Level Generator – Part IV
In the previous article, we saw how level were generated in Umbra, based on various parameters defined in an XML file. In this article, we will focus on the finishing touches, in order to make each level different from each other.
In order to bring more visual variety, decals will be placed randomly on the ground and on walls. Decals are texture usually projected on the ground, bringing more detail and complexity to the applied surface. In our case, using decals will allow us to not only bring visual variety, but also a better ambiance or even gameplay possibilities!
To achieve that, we have several parameters setup in the level design XML file that manage the decal placement:
For each decals, we also added the possibility of spawning a random Prefab. It basically means that we can add particle effects on top of them, or even use the random Decals placement in order to randomly spawn gameplay objects! It brings exciting possibilities for us, we will cover this part on our Devblog in the future.
For Walls, we also add a parameters to control the Z spawning of decals: For example, we may want blood to appear in the middle and bottom of walls, and some mossy decals on top.
When wall decal placement was first implemented, we noticed that decals were spawning everywhere on walls, even on side that could not been seen by the player. In order to fix that, we made sure that a walkable area was present in front of a wall in order to create decals. This simple solution allowed us to drastically reduce the amount of created objects.
The decal placement on a large level cost lot of resources, and sometime takes several seconds to generate. In order to optimize the loading time, we had to stream it during the game.
We now start to spawn decals on the entrance room of the levels, and progressively cover all the area, while the player is able to play.
We spent a lot of time to make sure that Umbra’s camera system will work with any orientation, for a simple reason: We want the player to discover the environment from any angle, and we want to play with camera angle to hide some treasure, or secret passages.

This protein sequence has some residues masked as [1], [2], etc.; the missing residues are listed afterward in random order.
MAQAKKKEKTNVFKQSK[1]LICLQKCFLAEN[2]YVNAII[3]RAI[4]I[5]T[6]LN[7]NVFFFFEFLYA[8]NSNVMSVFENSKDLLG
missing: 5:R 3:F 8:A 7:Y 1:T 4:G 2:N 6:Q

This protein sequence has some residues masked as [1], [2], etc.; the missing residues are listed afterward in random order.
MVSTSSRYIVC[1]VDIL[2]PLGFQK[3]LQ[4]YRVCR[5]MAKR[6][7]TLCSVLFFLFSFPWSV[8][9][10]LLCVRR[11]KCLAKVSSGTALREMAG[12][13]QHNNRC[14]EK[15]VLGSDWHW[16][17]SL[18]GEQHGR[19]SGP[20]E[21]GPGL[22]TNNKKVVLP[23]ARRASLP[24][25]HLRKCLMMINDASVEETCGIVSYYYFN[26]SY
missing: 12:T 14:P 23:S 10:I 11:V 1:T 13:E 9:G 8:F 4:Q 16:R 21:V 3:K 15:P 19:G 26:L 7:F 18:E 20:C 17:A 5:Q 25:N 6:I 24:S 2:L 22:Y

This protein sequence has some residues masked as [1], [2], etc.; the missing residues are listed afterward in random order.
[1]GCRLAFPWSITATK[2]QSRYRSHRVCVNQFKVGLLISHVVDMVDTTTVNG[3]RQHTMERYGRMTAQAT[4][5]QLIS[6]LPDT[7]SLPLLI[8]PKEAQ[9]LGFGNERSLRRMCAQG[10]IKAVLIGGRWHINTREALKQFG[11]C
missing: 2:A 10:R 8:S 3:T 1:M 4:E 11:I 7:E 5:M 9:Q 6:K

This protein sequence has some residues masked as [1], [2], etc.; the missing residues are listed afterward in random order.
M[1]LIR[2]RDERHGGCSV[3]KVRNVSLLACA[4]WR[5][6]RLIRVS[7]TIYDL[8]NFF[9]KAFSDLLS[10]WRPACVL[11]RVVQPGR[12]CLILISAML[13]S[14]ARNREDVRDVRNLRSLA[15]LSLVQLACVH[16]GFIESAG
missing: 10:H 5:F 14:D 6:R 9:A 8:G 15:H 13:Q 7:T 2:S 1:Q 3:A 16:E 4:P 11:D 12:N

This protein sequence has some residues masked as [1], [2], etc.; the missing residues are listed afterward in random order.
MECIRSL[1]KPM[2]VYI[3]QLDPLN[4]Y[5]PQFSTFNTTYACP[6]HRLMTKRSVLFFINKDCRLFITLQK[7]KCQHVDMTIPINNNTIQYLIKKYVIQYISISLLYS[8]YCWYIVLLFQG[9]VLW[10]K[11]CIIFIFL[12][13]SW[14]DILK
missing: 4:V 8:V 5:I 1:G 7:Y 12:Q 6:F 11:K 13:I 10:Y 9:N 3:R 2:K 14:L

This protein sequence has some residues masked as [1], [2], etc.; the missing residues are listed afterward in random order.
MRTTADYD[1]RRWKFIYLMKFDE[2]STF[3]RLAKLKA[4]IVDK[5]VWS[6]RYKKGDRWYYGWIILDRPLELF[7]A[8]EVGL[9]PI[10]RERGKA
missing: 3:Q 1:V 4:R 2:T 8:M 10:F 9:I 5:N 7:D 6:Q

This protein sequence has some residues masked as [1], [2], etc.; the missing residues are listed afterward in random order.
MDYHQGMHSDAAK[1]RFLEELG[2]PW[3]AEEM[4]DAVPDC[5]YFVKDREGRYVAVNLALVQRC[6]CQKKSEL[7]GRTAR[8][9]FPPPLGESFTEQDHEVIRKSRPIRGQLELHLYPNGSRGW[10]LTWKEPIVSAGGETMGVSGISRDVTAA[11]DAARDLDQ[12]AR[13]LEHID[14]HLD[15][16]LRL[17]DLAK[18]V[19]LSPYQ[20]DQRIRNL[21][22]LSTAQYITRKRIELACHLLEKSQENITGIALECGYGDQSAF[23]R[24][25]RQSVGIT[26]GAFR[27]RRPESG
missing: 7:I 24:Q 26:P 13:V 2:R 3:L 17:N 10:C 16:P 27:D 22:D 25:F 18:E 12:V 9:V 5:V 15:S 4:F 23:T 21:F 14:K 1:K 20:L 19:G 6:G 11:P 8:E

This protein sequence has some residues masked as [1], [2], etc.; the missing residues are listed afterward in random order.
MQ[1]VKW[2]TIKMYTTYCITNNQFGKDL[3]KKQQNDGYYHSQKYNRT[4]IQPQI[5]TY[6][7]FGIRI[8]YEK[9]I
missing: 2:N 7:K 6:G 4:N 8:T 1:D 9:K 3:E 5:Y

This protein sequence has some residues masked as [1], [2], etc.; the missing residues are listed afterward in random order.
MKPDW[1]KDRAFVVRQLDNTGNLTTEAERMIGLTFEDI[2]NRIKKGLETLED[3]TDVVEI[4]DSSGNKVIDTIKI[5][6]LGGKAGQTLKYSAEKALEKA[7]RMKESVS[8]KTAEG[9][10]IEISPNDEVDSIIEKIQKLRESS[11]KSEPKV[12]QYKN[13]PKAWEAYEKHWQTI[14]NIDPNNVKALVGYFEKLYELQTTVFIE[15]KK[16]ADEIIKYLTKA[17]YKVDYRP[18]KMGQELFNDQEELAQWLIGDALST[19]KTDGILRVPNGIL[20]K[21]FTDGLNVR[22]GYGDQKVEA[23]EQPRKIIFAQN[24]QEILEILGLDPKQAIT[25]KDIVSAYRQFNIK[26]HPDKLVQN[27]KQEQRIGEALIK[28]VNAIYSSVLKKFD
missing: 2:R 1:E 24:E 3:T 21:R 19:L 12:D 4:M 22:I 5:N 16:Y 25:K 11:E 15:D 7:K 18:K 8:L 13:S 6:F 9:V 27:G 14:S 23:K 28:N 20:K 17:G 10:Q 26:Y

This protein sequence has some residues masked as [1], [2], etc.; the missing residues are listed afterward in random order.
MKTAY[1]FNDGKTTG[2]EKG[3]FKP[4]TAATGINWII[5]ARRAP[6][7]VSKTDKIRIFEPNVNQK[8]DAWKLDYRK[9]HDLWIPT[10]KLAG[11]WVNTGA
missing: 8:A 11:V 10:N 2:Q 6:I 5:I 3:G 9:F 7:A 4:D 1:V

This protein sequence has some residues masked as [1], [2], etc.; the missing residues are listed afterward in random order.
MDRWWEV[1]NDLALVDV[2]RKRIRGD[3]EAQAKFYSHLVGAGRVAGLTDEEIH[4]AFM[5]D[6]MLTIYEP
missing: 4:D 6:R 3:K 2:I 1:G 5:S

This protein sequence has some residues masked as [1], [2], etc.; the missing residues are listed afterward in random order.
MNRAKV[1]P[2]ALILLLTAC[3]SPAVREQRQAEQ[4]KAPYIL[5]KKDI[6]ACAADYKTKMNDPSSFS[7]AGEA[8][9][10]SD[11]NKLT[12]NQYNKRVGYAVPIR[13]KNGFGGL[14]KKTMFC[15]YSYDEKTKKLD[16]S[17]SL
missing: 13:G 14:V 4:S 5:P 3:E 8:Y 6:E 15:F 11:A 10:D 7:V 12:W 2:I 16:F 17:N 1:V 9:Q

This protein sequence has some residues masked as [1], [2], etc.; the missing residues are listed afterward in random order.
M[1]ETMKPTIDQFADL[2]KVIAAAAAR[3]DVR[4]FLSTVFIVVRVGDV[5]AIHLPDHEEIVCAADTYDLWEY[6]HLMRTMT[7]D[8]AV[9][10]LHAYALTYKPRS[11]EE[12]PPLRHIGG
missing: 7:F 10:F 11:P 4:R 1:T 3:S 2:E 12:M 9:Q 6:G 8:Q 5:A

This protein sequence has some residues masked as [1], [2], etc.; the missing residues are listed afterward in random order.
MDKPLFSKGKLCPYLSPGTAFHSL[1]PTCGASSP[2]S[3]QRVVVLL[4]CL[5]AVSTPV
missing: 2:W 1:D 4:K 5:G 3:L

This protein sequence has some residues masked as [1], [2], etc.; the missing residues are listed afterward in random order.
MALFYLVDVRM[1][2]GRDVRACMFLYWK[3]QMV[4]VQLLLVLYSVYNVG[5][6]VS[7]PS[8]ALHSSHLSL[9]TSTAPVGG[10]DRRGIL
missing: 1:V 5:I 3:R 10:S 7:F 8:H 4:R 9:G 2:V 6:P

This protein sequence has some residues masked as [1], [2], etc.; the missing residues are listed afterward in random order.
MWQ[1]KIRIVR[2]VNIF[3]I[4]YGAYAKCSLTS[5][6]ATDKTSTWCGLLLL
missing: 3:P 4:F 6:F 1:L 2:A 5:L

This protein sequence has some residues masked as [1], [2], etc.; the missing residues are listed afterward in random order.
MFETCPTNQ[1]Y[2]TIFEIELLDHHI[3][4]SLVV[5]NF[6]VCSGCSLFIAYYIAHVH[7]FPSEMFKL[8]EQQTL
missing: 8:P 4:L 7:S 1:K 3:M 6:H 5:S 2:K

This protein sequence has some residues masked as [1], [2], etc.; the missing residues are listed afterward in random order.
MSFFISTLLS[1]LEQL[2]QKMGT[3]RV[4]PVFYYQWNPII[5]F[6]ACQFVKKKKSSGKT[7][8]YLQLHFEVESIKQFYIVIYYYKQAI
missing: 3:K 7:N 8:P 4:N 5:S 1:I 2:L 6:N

In Randomly generated levels, we also use camera rotation in order to bring some visual variety: Rooms and corridors are not symmetrically build. It will means that you won’t see the same scene on screen if you look at a Level Element from different point of view.
We ran some test and found out that having this random camera angle actually brings some very nice visual difference from a game to another. For that reason, in the beginning of each new level, we set a random angle for camera (multiple of 45).
That’s it! We finally cover the current implementation of Umbra’s level generator. Of course, this system is likely to evolve, but we wanted to share with you the way we build it. Remember that our focus was to get replayable levels and a work pipeline fitting a small team of developpers. We are pretty happy with the result and hope to extent its functionality more in the future!
We hope that you enjoy reading these articles and that you maybe learn something useful too!
See you soon in another devblog about different subject!
Created: 7 years, 11 months ago